Winter 2002

Paula’s got a big bad book (text in full)

Paula Scher: Make It Bigger

Princeton Architectural Press, £32

There’s a Seinfeld episode where Kramer hits on the idea of producing a coffee-table book about coffee-table books. I wonder how long it will be before somebody makes a design book about design books about designers. The past few years have seen a flurry of huge ‘vanity’ monographs by and about the likes of Milton Glaser, Bruce Mau, Tibor Kalman, Stefan Sagmeister, John Maeda and Vaughan Oliver. This has nothing to do with some sudden glut of designer famousness, but everything to do with a peculiar combination of professional hubris and the economics of publishing.

If these books function primarily as a way to showcase the achievements of their subjects, then they should also be understood as a rare opportunity for personal reflection: a vehicle through which a designer might publicly come to terms with his or her own oeuvre, weighing key projects for their relative longevity, and perhaps attempting some kind of provisional settlement regarding the work’s significance in relation to the cultural and political times from which they sprang. At their best, these books should provide us all with genuinely insightful commentary, reflected and refracted through the biographies of both the designers and the design work being spotlighted: in sum, then, to have value beyond their capacity to ‘show’, these books must really ‘tell’. The alternative is merely to witness an endless stream of glorified portfolios that simply stroke the egos of star designers, while also weighing down the shelves of aesthetes and wannabes.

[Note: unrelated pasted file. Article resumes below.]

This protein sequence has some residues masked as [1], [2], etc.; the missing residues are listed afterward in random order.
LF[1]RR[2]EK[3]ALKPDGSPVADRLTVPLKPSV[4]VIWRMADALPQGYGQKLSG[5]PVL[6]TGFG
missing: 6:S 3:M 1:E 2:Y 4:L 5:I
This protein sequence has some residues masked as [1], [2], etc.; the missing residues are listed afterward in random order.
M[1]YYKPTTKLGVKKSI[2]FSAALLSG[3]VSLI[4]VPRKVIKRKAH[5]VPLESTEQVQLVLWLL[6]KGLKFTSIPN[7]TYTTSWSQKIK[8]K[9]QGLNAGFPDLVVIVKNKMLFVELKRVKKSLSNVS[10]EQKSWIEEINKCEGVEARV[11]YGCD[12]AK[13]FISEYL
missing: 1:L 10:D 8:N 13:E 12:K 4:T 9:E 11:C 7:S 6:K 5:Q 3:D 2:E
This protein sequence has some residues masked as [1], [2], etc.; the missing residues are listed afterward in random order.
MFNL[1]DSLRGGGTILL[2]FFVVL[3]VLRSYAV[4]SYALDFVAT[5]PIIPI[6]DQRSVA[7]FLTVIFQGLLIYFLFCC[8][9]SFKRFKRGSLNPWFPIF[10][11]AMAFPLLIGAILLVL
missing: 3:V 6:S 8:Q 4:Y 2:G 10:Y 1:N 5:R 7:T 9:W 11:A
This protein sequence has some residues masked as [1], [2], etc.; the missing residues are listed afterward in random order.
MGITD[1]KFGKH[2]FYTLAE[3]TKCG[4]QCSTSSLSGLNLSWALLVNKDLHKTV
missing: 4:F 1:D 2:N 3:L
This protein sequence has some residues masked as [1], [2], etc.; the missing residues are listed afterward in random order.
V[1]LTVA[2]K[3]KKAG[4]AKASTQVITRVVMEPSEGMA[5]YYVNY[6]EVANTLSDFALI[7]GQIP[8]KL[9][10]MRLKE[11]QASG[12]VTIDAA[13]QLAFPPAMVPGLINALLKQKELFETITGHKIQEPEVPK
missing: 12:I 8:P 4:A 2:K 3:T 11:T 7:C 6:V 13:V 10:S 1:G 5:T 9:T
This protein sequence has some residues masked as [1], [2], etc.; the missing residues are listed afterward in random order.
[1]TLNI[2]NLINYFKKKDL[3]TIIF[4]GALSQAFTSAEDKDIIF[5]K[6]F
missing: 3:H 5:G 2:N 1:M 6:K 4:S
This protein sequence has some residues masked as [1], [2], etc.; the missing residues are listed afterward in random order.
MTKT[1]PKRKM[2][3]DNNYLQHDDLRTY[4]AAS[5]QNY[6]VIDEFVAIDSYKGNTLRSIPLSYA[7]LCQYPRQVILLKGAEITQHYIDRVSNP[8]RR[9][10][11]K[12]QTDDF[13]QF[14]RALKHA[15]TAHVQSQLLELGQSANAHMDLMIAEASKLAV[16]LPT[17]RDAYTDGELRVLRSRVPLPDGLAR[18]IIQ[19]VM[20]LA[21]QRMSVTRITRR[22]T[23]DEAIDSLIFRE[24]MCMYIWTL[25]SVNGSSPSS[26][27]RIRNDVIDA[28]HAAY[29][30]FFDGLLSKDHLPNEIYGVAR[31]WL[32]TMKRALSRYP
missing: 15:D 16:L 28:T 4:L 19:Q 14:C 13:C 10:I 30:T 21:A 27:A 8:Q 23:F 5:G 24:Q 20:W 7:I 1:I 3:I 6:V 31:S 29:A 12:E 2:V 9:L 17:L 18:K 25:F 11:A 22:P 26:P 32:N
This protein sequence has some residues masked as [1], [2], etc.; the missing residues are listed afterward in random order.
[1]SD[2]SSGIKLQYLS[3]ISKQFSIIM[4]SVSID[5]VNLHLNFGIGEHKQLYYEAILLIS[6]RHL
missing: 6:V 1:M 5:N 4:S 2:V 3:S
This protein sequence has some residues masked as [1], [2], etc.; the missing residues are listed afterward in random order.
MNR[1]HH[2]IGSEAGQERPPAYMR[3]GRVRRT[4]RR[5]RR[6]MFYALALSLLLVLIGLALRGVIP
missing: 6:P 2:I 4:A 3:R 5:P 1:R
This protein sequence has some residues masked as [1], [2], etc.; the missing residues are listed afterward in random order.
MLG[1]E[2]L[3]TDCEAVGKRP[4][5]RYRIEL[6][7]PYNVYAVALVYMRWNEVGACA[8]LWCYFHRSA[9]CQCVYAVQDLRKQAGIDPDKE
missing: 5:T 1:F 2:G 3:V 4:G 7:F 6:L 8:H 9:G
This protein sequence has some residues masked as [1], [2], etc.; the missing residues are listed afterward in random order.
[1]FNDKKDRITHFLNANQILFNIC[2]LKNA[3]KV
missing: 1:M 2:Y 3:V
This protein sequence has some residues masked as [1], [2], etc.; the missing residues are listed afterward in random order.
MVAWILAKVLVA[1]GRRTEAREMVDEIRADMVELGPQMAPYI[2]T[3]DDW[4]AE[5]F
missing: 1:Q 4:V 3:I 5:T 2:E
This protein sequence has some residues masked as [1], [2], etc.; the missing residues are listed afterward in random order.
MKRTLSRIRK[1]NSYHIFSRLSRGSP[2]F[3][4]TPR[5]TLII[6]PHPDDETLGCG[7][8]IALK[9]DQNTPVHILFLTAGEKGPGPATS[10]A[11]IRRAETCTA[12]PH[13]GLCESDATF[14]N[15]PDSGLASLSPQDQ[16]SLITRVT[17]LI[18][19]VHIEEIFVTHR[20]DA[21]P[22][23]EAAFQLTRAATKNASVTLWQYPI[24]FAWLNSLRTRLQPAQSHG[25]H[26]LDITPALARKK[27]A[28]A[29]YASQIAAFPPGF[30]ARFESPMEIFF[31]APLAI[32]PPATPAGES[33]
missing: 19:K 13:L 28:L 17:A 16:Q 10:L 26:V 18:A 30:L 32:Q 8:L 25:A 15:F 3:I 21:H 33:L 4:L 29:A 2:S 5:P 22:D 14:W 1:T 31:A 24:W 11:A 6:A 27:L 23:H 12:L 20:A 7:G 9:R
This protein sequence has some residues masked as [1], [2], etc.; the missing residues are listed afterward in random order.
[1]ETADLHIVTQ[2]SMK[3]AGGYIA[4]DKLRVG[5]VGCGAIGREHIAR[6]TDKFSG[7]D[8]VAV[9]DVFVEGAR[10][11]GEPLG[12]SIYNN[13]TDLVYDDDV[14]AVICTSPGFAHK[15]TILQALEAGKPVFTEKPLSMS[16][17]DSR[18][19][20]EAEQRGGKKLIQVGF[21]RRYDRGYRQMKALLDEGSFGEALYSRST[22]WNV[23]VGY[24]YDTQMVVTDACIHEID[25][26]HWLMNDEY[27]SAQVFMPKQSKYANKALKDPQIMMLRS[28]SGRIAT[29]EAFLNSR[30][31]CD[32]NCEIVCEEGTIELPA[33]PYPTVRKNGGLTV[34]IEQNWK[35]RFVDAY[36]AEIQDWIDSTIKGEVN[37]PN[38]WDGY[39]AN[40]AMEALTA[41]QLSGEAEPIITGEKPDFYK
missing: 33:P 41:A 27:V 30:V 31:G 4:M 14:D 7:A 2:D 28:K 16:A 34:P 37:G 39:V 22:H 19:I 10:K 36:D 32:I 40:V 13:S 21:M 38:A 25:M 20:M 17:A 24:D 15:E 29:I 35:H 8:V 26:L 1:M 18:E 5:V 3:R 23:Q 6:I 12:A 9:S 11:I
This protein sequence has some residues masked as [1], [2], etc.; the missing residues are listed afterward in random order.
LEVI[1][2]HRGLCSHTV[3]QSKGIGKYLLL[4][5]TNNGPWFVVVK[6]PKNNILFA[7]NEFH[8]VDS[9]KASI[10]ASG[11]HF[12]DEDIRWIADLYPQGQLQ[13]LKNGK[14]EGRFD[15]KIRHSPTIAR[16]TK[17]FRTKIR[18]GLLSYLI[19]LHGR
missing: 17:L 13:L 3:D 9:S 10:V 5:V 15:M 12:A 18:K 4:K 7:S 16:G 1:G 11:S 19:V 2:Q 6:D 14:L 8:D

It would be grossly unfair to heap all the shortcomings of these ‘big books’ at Paula Scher’s door, but it is also true to say that Make It Bigger, like most books in this genre, does very little to challenge them. Its title is a reference to Scher’s struggles with one particular client over the size of its logo on her famous Swatch poster, as well as her preference for designing record covers rather than CD packaging (‘I prefer to work bigger’). It also references her signature style of floating oversize type across the limited space available on posters, walls, floors, the exteriors of buildings, and the covers and edges of Make It Bigger.

Finally, it can be interpreted as a declaration of ambition. Many designers will appreciate the gathering together here of many of the highlights of Scher’s ascendancy, from her days as a relative ‘minion’ at CBS and Atlantic Records – replete with elaborate organisational charts showing her position in each hierarchy – through her adventures in publishing and teaching, to her justly celebrated work, as a Pentagram partner, for projects such as The Public Theater and Ballet Tech. The biggest surprise for some readers might be the extent to which Scher has explored her own recent fascination for producing staggeringly elaborate, hand-lettered posters and artworks.

The book’s title can also be interpreted as a reference to Scher’s concern with scale. This is most obvious in her inclusion of an oft-reproduced essay called ‘The Boat’, in which she thinks out loud about the potential significance of her role as the only female partner at Pentagram, and her relationship to feminism. She gathers these comments around a snapshot of a Pentagram boat-trip: ‘The photograph has made me look at my own professional situation and those of other women today as a matter of strange scale. I’m in the picture, but I’m not blown up in proportion to the new position.’ In sum, however, I still find the article maddeningly obtuse: Scher is willing to recognise the significance of gender at work, but not to the degree that it might have political consequences. Apparently, any kind of action on anybody’s part runs the risk of being labelled as tokenism, and is therefore unwarranted.